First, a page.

Legacy of a railroad
Updated: 2013-05-27 13:49
By Raymond Zhou (China Daily)
The Dance and the Railroad features two characters, Lone and Ma, Chinese laborers who built the Transcontinental Railroad in the US in the 19th century.
Prominent Chinese-American playwright David Henry Hwang makes his long-overdue debut in the Chinese mainland, presenting a snippet of immigrant history and a theme ready to resonate with an increasingly mobile population, writes Raymond Zhou.
David Henry Hwang was reticent about his expectations for his first outing in the Chinese mainland - for his plays, that is. The debut of The Dance and the Railroad at Wuzhen Theater Festival, which ran May 9-19, arrived with little fanfare, but theater professionals were reminded that the first Chinese-American winner of a Tony Award had actually never seen any of his works produced in a mainland venue - until now.
Set in 1867 when Chinese laborers were building the Transcontinental Railroad, the play features two characters on a California mountaintop. The elder one, Lone, practices his Chinese opera routine while the younger one, Ma, implores him to teach the skills for the role of Gwan Gung (or Guan Gong in standard pinyin). The two are opposites in more ways than age discrepancy. Ma starts as an optimist about the prospect of making money in the new world; Lone is not. Lone despises his co-workers, calling them "dead"; Ma tries to convince him to join them. Their attitudes towards the strike happening in the background are totally different, and that difference is reversed by the end of the play, with the younger Ma more cynical and the erstwhile cynical Lone more accepting of the resolution.
Hwang reveals that the strike as a plot element was inspired by a 1968 student strike at San Francisco State University to call for Asian-American studies, and some of the source materials came from projects that later evolved into New York's Museum of Chinese in America and the Asian-American Studies Department of the University of California at Los Angeles.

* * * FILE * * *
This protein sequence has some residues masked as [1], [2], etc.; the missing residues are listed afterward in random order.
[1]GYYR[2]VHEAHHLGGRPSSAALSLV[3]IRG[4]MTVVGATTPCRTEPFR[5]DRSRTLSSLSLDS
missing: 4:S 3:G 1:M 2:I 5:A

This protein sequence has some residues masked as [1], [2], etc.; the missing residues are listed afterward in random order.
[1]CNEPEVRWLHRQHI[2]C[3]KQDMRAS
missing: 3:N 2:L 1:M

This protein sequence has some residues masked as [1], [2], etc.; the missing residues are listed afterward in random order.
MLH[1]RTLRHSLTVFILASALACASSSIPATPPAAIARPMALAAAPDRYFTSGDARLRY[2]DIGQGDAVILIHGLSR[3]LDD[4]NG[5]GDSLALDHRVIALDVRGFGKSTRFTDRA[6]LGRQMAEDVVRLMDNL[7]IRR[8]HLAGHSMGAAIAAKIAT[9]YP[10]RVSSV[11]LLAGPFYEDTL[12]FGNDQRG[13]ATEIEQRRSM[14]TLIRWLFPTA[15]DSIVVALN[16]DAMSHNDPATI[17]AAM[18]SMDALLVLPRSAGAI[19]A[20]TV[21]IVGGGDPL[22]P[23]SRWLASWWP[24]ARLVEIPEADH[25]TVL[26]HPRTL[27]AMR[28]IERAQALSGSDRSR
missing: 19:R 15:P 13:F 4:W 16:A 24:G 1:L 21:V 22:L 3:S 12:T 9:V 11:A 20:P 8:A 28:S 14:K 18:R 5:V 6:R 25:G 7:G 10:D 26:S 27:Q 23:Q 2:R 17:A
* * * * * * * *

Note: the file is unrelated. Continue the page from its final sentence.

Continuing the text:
The Dance and the Railroad, Hwang's second play, premiered in 1981. For the revival, he incorporated research and discoveries made in the past 30 years. The shortening of the daily work hours from 10 to 8, as mentioned in the original version, turned out to be "not true". The subsequent raise of weekly wage by $5, which is still a crucial piece of information in the current version, was "not related to the strike" as the owners of the railroad insisted.
Hwang considers himself "part of the movement of the American culture of 1970s through 1990s" that is popularly known as "multiculturalism". He started his career with the "Trilogy of Chinese America" plays that depict the immigrant experience at various stages and facets. His mentor, Sam Shepard, encouraged him to "write for the subconscious and the unconscious", and immigration and assimilation as subject matters came naturally.
At a forum of the Wuzhen Theater Festival, Hwang answered questions from the audience about whether his focus on Asian America helped perpetrate a stereotype. He acknowledged that he is familiar with this kind of criticism. "One person or a handful of people cannot represent a whole race, ethnicity or community," he emphasizes. "Only a rich diversity of writers can reflect the diversity of the society at large."
It used to be only Caucasian writers could get into the mainstream, but nowadays ethnic writers, especially the young generation, may no longer be constrained by their ethnicities. Instead of a "Chinese-American writer", one may be called an "avant-garde writer" by the press. "Everybody gets labeled now," Hwang laughs, but the label may not be one's ethnicity any more.
Hwang is acutely aware of the history of Asian-Americans' arduous rise on the theater stage and the resurfacing of the "yellow-face" phenomenon, that is, white actors taking on the roles of Asians. The 1958 staging of Flower Drum Song was the first time Asian-American actors appeared prominently on Broadway. When Jonathan Pryce rejoined the cast of Miss Saigon when it moved from London to New York in 1991, Hwang was one of many Asian-American artists who protested against the casting - for a role specified as Eurasian nonetheless.